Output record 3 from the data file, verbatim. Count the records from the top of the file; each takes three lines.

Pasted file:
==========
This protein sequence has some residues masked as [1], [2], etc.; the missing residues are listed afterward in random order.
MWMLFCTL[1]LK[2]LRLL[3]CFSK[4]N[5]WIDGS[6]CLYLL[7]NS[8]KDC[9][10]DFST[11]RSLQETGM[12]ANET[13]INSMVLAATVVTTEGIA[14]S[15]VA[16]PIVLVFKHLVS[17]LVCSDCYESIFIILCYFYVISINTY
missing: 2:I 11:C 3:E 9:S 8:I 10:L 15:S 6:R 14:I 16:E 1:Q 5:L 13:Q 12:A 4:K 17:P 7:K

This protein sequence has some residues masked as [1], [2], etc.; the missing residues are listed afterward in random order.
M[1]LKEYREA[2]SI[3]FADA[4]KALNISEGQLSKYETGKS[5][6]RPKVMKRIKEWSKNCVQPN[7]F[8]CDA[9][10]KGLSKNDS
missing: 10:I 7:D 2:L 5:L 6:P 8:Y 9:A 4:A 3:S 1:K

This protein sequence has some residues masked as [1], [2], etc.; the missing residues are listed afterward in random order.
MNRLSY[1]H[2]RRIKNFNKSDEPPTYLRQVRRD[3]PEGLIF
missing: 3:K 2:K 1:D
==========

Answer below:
This protein sequence has some residues masked as [1], [2], etc.; the missing residues are listed afterward in random order.
MNRLSY[1]H[2]RRIKNFNKSDEPPTYLRQVRRD[3]PEGLIF
missing: 3:K 2:K 1:D